In B.C., a cooperative association (co-op) is an organization that is owned and operated by the people who use and benefit from its services. Co-ops help develop communities and create jobs by offering a range of supports such as housing, food, health care, and many other essential products and services.
Specific legislation and regulation govern how cooperative associations operate in B.C. Before you can operate a co-op, you must incorporate the association under the Cooperative Association Act.
Incorporation provides a co-op with an independent legal status separate from its members. As a legal entity, a co-op can enter into contracts or incur debt in its own name with the same legal rights and obligations of an individual.
- Learn about the Cooperative Association Act and Regulation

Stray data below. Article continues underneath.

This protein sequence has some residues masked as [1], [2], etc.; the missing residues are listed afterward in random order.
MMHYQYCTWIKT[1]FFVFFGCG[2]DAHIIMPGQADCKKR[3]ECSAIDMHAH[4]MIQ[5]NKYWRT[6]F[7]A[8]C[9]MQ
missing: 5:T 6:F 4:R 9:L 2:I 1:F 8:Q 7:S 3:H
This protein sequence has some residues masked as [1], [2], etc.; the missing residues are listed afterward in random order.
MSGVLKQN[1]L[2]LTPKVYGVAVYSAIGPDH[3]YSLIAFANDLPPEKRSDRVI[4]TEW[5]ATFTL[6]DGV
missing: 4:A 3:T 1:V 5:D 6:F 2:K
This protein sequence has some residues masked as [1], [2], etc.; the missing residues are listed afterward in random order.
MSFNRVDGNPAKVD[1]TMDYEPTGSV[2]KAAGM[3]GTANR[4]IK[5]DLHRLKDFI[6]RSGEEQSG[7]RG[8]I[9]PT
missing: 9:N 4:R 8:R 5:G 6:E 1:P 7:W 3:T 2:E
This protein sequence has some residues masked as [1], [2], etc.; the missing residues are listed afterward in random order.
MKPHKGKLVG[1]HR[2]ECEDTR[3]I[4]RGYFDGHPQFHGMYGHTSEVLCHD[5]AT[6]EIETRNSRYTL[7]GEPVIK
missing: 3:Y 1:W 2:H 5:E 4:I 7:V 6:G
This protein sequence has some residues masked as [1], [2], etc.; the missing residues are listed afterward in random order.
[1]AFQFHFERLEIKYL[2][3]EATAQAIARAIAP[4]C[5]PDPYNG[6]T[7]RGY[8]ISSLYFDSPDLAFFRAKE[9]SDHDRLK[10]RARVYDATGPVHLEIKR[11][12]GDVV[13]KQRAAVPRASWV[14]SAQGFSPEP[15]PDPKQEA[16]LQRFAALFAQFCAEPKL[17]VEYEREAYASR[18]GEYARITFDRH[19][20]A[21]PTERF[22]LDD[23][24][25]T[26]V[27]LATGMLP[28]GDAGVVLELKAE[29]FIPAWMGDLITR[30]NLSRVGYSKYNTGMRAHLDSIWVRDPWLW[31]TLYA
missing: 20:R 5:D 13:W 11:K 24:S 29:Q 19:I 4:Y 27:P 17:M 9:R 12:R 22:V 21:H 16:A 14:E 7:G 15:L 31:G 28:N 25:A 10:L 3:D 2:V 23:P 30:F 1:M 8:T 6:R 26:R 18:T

- Learn about the British Columbia Co-operative Association
Incorporating a B.C. Co-op
An incorporation process provides a co-op with an independent legal status separate from its members. As a legal entity, a co-op can enter into contracts, or incur debt in its own name, with the same legal rights and obligations of an individual.
Incorporating a co-op can be more complex than incorporating a traditional company. Retaining a lawyer, accountant, or consultant may save time and effort. Registry staff can help you, but cannot offer legal advice. Approval takes between 15 to 30 working days once all documents are received.